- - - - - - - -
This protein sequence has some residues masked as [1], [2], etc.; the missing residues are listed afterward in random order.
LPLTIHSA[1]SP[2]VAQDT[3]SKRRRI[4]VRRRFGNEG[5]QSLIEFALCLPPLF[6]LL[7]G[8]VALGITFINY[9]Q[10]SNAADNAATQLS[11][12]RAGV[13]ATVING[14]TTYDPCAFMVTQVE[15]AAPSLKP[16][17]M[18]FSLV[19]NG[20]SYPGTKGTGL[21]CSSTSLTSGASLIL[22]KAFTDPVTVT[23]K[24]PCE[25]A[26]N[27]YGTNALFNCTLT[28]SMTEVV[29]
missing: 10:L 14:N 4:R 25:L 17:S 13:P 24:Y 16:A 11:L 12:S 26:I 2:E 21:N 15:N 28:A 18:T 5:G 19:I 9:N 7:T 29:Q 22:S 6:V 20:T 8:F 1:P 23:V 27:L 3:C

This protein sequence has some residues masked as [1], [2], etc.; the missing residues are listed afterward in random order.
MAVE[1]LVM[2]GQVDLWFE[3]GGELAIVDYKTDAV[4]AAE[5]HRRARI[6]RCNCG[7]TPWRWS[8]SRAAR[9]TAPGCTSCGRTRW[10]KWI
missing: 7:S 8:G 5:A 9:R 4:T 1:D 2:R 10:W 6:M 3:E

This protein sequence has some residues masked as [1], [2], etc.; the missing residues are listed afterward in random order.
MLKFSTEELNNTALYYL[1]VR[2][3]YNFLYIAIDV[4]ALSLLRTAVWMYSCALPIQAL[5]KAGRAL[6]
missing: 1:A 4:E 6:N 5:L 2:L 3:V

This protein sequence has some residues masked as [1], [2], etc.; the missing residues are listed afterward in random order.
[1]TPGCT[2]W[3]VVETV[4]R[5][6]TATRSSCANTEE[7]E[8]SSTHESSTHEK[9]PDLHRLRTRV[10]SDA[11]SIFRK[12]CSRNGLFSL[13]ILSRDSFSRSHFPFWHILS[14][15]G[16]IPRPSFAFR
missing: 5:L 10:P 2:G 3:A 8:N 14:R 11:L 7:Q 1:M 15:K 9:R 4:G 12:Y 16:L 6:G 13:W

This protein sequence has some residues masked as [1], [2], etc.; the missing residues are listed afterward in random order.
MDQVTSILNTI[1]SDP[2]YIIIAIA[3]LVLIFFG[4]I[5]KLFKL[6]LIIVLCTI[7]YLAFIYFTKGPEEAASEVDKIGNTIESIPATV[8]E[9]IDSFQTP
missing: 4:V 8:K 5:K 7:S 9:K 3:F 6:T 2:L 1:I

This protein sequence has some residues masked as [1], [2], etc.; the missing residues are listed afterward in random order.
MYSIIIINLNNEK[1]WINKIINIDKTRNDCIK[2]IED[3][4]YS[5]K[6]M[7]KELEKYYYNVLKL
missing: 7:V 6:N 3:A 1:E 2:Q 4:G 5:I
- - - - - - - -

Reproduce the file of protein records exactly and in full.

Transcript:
This protein sequence has some residues masked as [1], [2], etc.; the missing residues are listed afterward in random order.
LPLTIHSA[1]SP[2]VAQDT[3]SKRRRI[4]VRRRFGNEG[5]QSLIEFALCLPPLF[6]LL[7]G[8]VALGITFINY[9]Q[10]SNAADNAATQLS[11][12]RAGV[13]ATVING[14]TTYDPCAFMVTQVE[15]AAPSLKP[16][17]M[18]FSLV[19]NG[20]SYPGTKGTGL[21]CSSTSLTSGASLIL[22]KAFTDPVTVT[23]K[24]PCE[25]A[26]N[27]YGTNALFNCTLT[28]SMTEVV[29]
missing: 10:L 14:N 4:R 25:L 17:S 13:P 24:Y 16:A 11:L 12:S 26:I 2:E 21:N 15:N 28:A 18:T 5:G 19:I 9:N 7:T 29:Q 22:S 6:V 20:T 8:F 1:P 23:V 27:L 3:C

This protein sequence has some residues masked as [1], [2], etc.; the missing residues are listed afterward in random order.
MAVE[1]LVM[2]GQVDLWFE[3]GGELAIVDYKTDAV[4]AAE[5]HRRARI[6]RCNCG[7]TPWRWS[8]SRAAR[9]TAPGCTSCGRTRW[10]KWI
missing: 7:S 8:G 5:A 9:R 4:T 1:D 2:R 10:W 6:M 3:E

This protein sequence has some residues masked as [1], [2], etc.; the missing residues are listed afterward in random order.
MLKFSTEELNNTALYYL[1]VR[2][3]YNFLYIAIDV[4]ALSLLRTAVWMYSCALPIQAL[5]KAGRAL[6]
missing: 1:A 4:E 6:N 5:L 2:L 3:V

This protein sequence has some residues masked as [1], [2], etc.; the missing residues are listed afterward in random order.
[1]TPGCT[2]W[3]VVETV[4]R[5][6]TATRSSCANTEE[7]E[8]SSTHESSTHEK[9]PDLHRLRTRV[10]SDA[11]SIFRK[12]CSRNGLFSL[13]ILSRDSFSRSHFPFWHILS[14][15]G[16]IPRPSFAFR
missing: 5:L 10:P 2:G 3:A 8:N 14:R 11:L 7:Q 1:M 15:K 9:R 4:G 12:Y 16:L 6:G 13:W

This protein sequence has some residues masked as [1], [2], etc.; the missing residues are listed afterward in random order.
MDQVTSILNTI[1]SDP[2]YIIIAIA[3]LVLIFFG[4]I[5]KLFKL[6]LIIVLCTI[7]YLAFIYFTKGPEEAASEVDKIGNTIESIPATV[8]E[9]IDSFQTP
missing: 4:V 8:K 5:K 7:S 9:K 3:F 6:T 2:L 1:I

This protein sequence has some residues masked as [1], [2], etc.; the missing residues are listed afterward in random order.
MYSIIIINLNNEK[1]WINKIINIDKTRNDCIK[2]IED[3][4]YS[5]K[6]M[7]KELEKYYYNVLKL
missing: 7:V 6:N 3:A 1:E 2:Q 4:G 5:I